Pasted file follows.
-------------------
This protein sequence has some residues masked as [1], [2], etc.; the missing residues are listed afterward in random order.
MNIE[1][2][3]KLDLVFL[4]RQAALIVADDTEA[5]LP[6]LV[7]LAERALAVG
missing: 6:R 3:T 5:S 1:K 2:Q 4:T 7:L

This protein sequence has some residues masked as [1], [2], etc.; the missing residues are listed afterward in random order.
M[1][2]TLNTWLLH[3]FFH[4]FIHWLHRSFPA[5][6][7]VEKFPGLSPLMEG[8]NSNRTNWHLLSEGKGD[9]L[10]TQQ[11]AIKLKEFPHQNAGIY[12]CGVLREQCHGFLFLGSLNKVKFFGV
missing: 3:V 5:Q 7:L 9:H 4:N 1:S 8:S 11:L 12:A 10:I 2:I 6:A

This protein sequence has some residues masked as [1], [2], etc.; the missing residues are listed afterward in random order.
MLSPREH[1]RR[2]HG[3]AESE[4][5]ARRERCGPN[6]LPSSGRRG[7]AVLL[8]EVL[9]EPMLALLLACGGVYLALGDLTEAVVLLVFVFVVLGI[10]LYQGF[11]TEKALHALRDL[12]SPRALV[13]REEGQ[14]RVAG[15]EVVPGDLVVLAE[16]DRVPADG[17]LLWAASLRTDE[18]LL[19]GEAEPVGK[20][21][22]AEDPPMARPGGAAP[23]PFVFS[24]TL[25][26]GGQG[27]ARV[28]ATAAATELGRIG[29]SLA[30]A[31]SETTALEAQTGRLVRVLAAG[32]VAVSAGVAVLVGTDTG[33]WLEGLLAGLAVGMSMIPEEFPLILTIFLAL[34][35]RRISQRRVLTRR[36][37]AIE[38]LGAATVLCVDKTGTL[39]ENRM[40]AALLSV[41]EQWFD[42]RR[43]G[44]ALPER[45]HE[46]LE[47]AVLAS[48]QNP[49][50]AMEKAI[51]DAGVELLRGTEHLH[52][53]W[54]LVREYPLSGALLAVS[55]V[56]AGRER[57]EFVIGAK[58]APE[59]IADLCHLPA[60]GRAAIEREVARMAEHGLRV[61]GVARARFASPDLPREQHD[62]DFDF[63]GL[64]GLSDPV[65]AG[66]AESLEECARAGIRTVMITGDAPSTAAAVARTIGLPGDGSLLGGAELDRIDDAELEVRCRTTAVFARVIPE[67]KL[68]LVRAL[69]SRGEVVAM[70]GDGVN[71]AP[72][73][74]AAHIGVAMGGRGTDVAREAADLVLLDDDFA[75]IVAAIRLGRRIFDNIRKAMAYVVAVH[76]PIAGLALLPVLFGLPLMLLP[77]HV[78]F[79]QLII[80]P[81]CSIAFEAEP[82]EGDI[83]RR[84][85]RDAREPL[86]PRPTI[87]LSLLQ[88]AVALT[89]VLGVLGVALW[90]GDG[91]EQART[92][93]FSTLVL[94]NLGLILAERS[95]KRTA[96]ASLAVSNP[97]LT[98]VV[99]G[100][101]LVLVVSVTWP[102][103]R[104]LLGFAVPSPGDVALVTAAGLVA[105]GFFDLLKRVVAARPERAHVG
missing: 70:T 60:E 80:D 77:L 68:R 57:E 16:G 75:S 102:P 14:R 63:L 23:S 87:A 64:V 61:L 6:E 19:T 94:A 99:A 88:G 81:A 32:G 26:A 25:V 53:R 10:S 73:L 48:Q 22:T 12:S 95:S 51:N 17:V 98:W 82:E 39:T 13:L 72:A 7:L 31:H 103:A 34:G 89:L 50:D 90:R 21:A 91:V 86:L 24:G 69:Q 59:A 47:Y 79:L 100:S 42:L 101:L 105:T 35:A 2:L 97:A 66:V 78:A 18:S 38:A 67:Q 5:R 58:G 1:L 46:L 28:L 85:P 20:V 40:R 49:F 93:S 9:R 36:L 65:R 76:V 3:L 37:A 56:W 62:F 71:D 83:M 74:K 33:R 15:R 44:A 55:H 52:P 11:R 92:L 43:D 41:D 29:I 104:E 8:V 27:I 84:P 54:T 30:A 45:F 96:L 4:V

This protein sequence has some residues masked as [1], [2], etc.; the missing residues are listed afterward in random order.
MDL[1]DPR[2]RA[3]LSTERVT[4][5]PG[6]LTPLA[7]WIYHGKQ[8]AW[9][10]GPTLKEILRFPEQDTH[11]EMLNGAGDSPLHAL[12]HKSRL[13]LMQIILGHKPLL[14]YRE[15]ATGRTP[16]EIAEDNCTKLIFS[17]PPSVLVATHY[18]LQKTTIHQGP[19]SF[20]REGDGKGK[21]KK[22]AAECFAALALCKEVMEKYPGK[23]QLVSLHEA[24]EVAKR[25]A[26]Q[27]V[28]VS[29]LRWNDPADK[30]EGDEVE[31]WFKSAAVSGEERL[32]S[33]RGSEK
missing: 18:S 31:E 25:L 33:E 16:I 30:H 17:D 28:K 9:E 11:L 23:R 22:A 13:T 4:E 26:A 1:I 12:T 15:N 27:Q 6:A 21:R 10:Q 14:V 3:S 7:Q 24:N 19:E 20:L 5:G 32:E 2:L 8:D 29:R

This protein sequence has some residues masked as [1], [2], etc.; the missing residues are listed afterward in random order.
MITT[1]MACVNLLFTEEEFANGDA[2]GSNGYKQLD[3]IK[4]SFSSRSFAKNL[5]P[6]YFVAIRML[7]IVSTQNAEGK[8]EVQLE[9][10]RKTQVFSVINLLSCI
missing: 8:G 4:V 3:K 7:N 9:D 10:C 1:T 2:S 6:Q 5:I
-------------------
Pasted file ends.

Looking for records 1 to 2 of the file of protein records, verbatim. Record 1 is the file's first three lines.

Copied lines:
This protein sequence has some residues masked as [1], [2], etc.; the missing residues are listed afterward in random order.
MNIE[1][2][3]KLDLVFL[4]RQAALIVADDTEA[5]LP[6]LV[7]LAERALAVG
missing: 6:R 3:T 5:S 1:K 2:Q 4:T 7:L

This protein sequence has some residues masked as [1], [2], etc.; the missing residues are listed afterward in random order.
M[1][2]TLNTWLLH[3]FFH[4]FIHWLHRSFPA[5][6][7]VEKFPGLSPLMEG[8]NSNRTNWHLLSEGKGD[9]L[10]TQQ[11]AIKLKEFPHQNAGIY[12]CGVLREQCHGFLFLGSLNKVKFFGV
missing: 3:V 5:Q 7:L 9:H 4:N 1:S 8:S 11:L 12:A 10:I 2:I 6:A